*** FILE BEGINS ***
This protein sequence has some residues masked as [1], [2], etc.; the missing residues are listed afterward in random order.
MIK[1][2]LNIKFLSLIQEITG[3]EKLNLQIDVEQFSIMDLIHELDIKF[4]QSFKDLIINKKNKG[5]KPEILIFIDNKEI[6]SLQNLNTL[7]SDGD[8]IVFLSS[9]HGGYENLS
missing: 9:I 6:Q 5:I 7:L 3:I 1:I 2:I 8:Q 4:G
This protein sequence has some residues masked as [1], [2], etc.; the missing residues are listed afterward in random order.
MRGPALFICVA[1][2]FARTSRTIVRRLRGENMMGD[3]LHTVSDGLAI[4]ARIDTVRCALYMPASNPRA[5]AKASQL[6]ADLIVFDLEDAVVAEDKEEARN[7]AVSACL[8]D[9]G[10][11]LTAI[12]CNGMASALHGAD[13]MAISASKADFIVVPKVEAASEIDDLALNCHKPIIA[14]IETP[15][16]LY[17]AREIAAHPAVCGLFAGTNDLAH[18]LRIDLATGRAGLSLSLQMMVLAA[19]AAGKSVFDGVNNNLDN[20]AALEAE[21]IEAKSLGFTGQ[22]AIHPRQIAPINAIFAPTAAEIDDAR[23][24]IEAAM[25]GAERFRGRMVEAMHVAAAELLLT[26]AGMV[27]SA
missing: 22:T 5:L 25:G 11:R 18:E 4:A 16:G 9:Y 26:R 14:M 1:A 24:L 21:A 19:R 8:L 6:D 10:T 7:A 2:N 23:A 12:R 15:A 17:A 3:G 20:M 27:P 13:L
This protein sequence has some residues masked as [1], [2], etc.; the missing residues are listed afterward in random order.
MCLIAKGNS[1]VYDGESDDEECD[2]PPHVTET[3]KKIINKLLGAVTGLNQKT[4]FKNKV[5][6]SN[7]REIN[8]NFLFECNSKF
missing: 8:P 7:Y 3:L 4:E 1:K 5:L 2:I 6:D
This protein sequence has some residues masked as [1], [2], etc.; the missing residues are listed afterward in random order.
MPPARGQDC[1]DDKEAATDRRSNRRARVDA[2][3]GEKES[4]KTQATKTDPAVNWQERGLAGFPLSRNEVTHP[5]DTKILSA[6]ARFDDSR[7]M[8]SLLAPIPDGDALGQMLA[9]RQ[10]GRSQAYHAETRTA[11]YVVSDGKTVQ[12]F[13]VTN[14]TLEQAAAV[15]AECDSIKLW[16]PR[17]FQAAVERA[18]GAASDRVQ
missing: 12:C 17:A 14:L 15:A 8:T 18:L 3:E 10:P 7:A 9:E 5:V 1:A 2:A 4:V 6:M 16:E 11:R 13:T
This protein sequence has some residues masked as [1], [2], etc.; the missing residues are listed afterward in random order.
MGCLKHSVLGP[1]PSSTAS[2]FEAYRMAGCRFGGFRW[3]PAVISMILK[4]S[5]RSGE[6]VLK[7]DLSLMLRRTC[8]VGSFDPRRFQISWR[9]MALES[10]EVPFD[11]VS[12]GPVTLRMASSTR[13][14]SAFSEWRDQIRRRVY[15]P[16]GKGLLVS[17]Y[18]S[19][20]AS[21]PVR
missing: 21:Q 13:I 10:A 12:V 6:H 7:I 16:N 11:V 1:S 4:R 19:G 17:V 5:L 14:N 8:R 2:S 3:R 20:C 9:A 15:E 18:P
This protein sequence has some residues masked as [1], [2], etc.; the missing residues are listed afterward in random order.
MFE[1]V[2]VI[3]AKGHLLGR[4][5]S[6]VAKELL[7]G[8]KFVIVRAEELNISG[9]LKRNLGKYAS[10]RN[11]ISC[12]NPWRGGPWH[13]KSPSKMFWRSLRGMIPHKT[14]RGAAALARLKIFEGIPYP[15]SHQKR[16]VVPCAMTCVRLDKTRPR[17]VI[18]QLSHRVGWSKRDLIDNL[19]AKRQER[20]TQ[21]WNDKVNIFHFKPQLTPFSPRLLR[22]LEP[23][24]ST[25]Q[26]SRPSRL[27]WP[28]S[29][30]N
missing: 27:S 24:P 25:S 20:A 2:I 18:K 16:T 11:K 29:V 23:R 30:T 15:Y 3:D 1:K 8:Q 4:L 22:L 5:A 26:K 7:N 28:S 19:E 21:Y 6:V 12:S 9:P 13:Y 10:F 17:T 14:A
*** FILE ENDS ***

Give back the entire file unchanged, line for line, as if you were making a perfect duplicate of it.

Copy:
This protein sequence has some residues masked as [1], [2], etc.; the missing residues are listed afterward in random order.
MIK[1][2]LNIKFLSLIQEITG[3]EKLNLQIDVEQFSIMDLIHELDIKF[4]QSFKDLIINKKNKG[5]KPEILIFIDNKEI[6]SLQNLNTL[7]SDGD[8]IVFLSS[9]HGGYENLS
missing: 9:I 6:Q 5:I 7:L 3:I 1:I 2:I 8:Q 4:G
This protein sequence has some residues masked as [1], [2], etc.; the missing residues are listed afterward in random order.
MRGPALFICVA[1][2]FARTSRTIVRRLRGENMMGD[3]LHTVSDGLAI[4]ARIDTVRCALYMPASNPRA[5]AKASQL[6]ADLIVFDLEDAVVAEDKEEARN[7]AVSACL[8]D[9]G[10][11]LTAI[12]CNGMASALHGAD[13]MAISASKADFIVVPKVEAASEIDDLALNCHKPIIA[14]IETP[15][16]LY[17]AREIAAHPAVCGLFAGTNDLAH[18]LRIDLATGRAGLSLSLQMMVLAA[19]AAGKSVFDGVNNNLDN[20]AALEAE[21]IEAKSLGFTGQ[22]AIHPRQIAPINAIFAPTAAEIDDAR[23][24]IEAAM[25]GAERFRGRMVEAMHVAAAELLLT[26]AGMV[27]SA
missing: 22:T 5:L 25:G 11:R 18:E 4:A 16:G 9:Y 26:R 14:M 1:A 24:L 21:A 19:R 8:L 6:D 10:T 7:A 2:N 23:A 12:R 15:A 17:A 3:G 20:M 27:P 13:L
This protein sequence has some residues masked as [1], [2], etc.; the missing residues are listed afterward in random order.
MCLIAKGNS[1]VYDGESDDEECD[2]PPHVTET[3]KKIINKLLGAVTGLNQKT[4]FKNKV[5][6]SN[7]REIN[8]NFLFECNSKF
missing: 8:P 7:Y 3:L 4:E 1:K 5:L 2:I 6:D
This protein sequence has some residues masked as [1], [2], etc.; the missing residues are listed afterward in random order.
MPPARGQDC[1]DDKEAATDRRSNRRARVDA[2][3]GEKES[4]KTQATKTDPAVNWQERGLAGFPLSRNEVTHP[5]DTKILSA[6]ARFDDSR[7]M[8]SLLAPIPDGDALGQMLA[9]RQ[10]GRSQAYHAETRTA[11]YVVSDGKTVQ[12]F[13]VTN[14]TLEQAAAV[15]AECDSIKLW[16]PR[17]FQAAVERA[18]GAASDRVQ
missing: 12:C 17:A 14:L 15:A 8:T 18:L 3:E 10:P 7:A 9:E 5:V 1:A 2:A 4:V 6:M 16:E 11:R 13:T
This protein sequence has some residues masked as [1], [2], etc.; the missing residues are listed afterward in random order.
MGCLKHSVLGP[1]PSSTAS[2]FEAYRMAGCRFGGFRW[3]PAVISMILK[4]S[5]RSGE[6]VLK[7]DLSLMLRRTC[8]VGSFDPRRFQISWR[9]MALES[10]EVPFD[11]VS[12]GPVTLRMASSTR[13][14]SAFSEWRDQIRRRVY[15]P[16]GKGLLVS[17]Y[18]S[19][20]AS[21]PVR
missing: 21:Q 13:I 10:A 12:V 6:H 7:I 16:N 11:V 1:S 4:R 19:G 17:V 5:L 14:N 8:R 2:S 3:R 20:C 9:A 15:E 18:P
This protein sequence has some residues masked as [1], [2], etc.; the missing residues are listed afterward in random order.
MFE[1]V[2]VI[3]AKGHLLGR[4][5]S[6]VAKELL[7]G[8]KFVIVRAEELNISG[9]LKRNLGKYAS[10]RN[11]ISC[12]NPWRGGPWH[13]KSPSKMFWRSLRGMIPHKT[14]RGAAALARLKIFEGIPYP[15]SHQKR[16]VVPCAMTCVRLDKTRPR[17]VI[18]QLSHRVGWSKRDLIDNL[19]AKRQER[20]TQ[21]WNDKVNIFHFKPQLTPFSPRLLR[22]LEP[23][24]ST[25]Q[26]SRPSRL[27]WP[28]S[29][30]N
missing: 27:S 24:P 25:S 20:A 2:I 18:K 16:T 11:K 29:V 23:R 30:T 15:Y 3:D 1:K 8:Q 4:L 22:L 5:A 26:K 7:N 28:S 19:E 21:Y 6:V 12:S 9:P 13:Y 10:F 17:T 14:A